We have Henrietta Lacks to thank for modern medicine. After she died of cervical cancer at the young age of 31, her cells were used for groundbreaking medical research.

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While Lacks lives on through her cells, those who knew and admire her feel her presence everywhere. 

Sydney Scott
Mar, 22, 2017

The Immortal Life of Henrietta Lacks is posied to premiere on HBO next month. And, ESSENCE is focusing on the story of Lacks and her immortal cells in our April issue.

The film's stars, Oprah Winfrey and Renée Elise Goldsberry, appear on the cover of the latest issue and inside discuss the nearly forgotten story of the woman who paved the way for numerous medical breakthroughs. 

Lacks, whose cells were used after her death to further medical research and discoveries, passed away in 1951 due to cervical cancer, but those who know and admire her believe her spirit lives on.

According to Rebecca Skloot, who wrote the novel the HBO film is adapted from, Lacks' children believe that her cells reinforce the idea that she's still with them. "Deborah believed Henrietta's spirit lived on in her cells, controlling the life of anyone who crossed its path," she wrote.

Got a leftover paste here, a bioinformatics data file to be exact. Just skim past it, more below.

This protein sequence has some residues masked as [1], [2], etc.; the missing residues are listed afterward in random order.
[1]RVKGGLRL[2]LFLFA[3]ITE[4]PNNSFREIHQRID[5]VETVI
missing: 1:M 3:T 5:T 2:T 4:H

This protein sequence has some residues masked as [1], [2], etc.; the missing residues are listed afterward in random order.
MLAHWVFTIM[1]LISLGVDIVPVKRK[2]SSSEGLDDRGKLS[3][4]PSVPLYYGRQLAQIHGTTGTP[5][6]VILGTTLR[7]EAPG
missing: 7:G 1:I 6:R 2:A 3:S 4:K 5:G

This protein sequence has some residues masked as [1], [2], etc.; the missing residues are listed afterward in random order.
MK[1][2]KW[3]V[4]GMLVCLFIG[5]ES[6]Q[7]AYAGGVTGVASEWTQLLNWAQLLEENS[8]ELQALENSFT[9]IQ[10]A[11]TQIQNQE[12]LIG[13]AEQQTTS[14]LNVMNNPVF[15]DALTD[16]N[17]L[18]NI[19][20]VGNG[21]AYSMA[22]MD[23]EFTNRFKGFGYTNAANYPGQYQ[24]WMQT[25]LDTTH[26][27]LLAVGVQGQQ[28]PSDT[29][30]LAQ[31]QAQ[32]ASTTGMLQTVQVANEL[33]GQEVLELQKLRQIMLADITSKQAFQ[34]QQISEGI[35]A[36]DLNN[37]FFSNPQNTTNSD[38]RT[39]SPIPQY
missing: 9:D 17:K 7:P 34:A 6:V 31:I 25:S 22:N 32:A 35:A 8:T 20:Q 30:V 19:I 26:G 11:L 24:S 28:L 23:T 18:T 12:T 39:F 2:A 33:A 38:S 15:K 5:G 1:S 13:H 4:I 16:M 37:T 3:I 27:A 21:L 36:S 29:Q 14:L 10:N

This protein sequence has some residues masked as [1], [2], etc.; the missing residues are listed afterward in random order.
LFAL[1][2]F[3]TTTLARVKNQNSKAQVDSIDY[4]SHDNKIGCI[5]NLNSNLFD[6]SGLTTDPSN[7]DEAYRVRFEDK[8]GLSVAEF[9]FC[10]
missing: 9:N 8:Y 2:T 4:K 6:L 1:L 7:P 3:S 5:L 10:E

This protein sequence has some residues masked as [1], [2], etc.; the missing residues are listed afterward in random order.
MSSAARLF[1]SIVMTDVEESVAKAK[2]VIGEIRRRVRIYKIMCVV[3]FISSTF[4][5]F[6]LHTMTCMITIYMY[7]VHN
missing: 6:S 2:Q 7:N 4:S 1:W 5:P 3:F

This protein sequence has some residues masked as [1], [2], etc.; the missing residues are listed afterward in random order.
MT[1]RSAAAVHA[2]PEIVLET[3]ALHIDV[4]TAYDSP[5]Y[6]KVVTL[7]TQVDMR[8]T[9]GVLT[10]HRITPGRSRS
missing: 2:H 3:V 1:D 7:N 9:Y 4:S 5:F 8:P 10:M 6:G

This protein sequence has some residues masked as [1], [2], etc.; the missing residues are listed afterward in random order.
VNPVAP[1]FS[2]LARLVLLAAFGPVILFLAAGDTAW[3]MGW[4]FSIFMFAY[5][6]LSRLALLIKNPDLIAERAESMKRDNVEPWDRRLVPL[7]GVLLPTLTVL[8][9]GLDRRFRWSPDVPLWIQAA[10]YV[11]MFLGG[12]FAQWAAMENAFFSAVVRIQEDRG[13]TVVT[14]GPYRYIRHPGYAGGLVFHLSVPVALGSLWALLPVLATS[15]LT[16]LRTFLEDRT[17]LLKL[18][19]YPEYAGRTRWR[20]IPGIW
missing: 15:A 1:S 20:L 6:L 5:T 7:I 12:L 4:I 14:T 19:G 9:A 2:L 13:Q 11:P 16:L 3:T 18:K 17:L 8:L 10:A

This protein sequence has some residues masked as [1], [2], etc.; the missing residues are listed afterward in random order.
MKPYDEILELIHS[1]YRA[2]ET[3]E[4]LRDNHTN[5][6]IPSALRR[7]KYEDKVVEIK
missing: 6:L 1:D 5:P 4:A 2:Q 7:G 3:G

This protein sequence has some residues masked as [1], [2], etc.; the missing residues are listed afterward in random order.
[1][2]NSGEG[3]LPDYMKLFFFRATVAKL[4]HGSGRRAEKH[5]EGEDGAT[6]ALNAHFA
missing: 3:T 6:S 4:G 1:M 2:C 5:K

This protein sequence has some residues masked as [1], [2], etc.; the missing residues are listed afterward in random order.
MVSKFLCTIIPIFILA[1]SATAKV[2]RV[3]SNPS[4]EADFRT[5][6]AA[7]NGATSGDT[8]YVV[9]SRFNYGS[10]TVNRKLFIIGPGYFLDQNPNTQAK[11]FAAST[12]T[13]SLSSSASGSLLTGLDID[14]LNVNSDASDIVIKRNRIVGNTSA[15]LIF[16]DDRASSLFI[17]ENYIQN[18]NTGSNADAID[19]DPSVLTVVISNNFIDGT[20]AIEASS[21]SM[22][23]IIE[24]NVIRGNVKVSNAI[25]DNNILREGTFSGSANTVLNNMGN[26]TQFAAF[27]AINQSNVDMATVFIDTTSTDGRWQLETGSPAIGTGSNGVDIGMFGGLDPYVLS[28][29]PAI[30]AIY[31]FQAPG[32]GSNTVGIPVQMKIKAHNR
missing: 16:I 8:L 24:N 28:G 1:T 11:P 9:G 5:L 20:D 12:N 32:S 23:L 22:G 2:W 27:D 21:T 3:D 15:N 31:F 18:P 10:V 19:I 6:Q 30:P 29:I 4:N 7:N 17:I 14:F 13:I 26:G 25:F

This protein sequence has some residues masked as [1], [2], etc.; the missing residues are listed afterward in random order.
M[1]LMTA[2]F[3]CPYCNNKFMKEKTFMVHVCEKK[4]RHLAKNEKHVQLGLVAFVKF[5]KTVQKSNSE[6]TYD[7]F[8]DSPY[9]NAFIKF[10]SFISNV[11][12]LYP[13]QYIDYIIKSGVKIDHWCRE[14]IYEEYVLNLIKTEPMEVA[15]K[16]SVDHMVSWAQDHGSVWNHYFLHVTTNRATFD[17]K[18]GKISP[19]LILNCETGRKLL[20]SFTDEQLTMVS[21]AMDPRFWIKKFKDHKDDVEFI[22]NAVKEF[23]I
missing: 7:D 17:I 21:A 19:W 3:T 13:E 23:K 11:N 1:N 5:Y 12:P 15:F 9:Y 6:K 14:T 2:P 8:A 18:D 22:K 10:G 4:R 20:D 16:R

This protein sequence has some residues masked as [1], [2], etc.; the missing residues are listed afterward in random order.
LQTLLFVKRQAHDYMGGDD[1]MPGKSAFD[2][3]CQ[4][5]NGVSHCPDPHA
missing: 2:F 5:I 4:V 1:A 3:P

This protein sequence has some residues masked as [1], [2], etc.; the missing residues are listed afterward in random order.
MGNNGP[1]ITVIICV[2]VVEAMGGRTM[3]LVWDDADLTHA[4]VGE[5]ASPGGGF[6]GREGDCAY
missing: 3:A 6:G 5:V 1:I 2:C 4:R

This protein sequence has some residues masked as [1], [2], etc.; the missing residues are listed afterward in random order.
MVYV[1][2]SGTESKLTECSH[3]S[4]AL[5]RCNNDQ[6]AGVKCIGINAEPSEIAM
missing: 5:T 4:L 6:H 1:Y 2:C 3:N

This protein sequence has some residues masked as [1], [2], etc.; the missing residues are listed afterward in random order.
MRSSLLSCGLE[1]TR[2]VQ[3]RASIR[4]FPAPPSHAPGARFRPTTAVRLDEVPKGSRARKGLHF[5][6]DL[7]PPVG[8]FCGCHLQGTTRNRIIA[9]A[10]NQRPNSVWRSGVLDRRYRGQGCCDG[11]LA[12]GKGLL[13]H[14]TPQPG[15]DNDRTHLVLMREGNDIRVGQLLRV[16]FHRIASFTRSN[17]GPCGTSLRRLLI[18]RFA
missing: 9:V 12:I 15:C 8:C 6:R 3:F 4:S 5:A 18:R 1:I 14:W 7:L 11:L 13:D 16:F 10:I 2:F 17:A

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The film's director, George C. Wolfe told ESSENCE, "Cells contain DNA; the DNA is what makes a person a person. Henrietta is present, scientifically, in every single cell around the world. In that cell is her DNA. Even scientifically, the family is not wrong. She's alive."

Winfrey, however, looks at it from a more spiritual perspective. "Many times we would be on set, and something would happen: It would start raining when we needed the rain or it stopped raining when we didn't need it," she told us, " 'Oh, there's Henrietta. There's no question,' I would say. She's all up in this."

"I will tell you that I know that all things are connected. I know that is true and that's just not some mumbo jumbo spiritual rhetoric. I know that they are. I know that the force that is God is also part of every living thing and everything that has also lived. I feel within me and have always felt; from the time I was reciting Sojourner and Margaret Walker and Fannie Lou Hamer, I always felt the spirit of those women abiding in me. The same is true for Henrietta Lacks."